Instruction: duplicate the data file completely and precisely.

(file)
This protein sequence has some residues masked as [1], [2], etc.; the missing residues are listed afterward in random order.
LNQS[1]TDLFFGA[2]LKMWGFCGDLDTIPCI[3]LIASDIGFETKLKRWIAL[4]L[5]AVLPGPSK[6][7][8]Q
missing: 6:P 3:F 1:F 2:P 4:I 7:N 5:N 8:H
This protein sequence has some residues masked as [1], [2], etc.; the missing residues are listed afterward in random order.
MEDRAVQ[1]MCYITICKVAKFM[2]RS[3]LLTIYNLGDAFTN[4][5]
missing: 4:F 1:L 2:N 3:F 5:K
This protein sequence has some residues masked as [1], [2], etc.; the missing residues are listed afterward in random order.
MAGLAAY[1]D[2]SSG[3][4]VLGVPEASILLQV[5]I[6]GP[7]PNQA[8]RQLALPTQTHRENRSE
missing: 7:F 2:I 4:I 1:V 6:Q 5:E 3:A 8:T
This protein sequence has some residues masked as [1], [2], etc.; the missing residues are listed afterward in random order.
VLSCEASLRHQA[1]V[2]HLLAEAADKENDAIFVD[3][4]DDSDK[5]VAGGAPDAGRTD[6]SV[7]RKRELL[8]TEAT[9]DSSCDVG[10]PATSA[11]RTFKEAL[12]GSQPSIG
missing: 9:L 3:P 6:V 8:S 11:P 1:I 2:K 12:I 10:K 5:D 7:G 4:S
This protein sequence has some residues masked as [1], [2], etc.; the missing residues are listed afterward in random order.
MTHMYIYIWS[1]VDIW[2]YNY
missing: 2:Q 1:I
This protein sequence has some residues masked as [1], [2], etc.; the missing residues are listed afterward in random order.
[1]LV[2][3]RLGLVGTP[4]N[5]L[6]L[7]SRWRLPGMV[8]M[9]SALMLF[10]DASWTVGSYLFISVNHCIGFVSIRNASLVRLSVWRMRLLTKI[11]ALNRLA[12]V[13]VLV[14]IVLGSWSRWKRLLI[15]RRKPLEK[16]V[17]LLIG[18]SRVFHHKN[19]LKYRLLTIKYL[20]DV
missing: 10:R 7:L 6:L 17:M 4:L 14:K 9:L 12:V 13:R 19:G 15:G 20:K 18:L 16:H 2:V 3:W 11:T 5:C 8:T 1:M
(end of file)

This protein sequence has some residues masked as [1], [2], etc.; the missing residues are listed afterward in random order.
LNQS[1]TDLFFGA[2]LKMWGFCGDLDTIPCI[3]LIASDIGFETKLKRWIAL[4]L[5]AVLPGPSK[6][7][8]Q
missing: 6:P 3:F 1:F 2:P 4:I 7:N 5:N 8:H
This protein sequence has some residues masked as [1], [2], etc.; the missing residues are listed afterward in random order.
MEDRAVQ[1]MCYITICKVAKFM[2]RS[3]LLTIYNLGDAFTN[4][5]
missing: 4:F 1:L 2:N 3:F 5:K
This protein sequence has some residues masked as [1], [2], etc.; the missing residues are listed afterward in random order.
MAGLAAY[1]D[2]SSG[3][4]VLGVPEASILLQV[5]I[6]GP[7]PNQA[8]RQLALPTQTHRENRSE
missing: 7:F 2:I 4:I 1:V 6:Q 5:E 3:A 8:T
This protein sequence has some residues masked as [1], [2], etc.; the missing residues are listed afterward in random order.
VLSCEASLRHQA[1]V[2]HLLAEAADKENDAIFVD[3][4]DDSDK[5]VAGGAPDAGRTD[6]SV[7]RKRELL[8]TEAT[9]DSSCDVG[10]PATSA[11]RTFKEAL[12]GSQPSIG
missing: 9:L 3:P 6:V 8:S 11:P 1:I 2:K 12:I 10:K 5:D 7:G 4:S
This protein sequence has some residues masked as [1], [2], etc.; the missing residues are listed afterward in random order.
MTHMYIYIWS[1]VDIW[2]YNY
missing: 2:Q 1:I
This protein sequence has some residues masked as [1], [2], etc.; the missing residues are listed afterward in random order.
[1]LV[2][3]RLGLVGTP[4]N[5]L[6]L[7]SRWRLPGMV[8]M[9]SALMLF[10]DASWTVGSYLFISVNHCIGFVSIRNASLVRLSVWRMRLLTKI[11]ALNRLA[12]V[13]VLV[14]IVLGSWSRWKRLLI[15]RRKPLEK[16]V[17]LLIG[18]SRVFHHKN[19]LKYRLLTIKYL[20]DV
missing: 10:R 7:L 6:L 17:M 4:L 14:K 9:L 12:V 13:R 19:G 15:G 20:K 18:L 16:H 2:V 3:W 11:T 5:C 8:T 1:M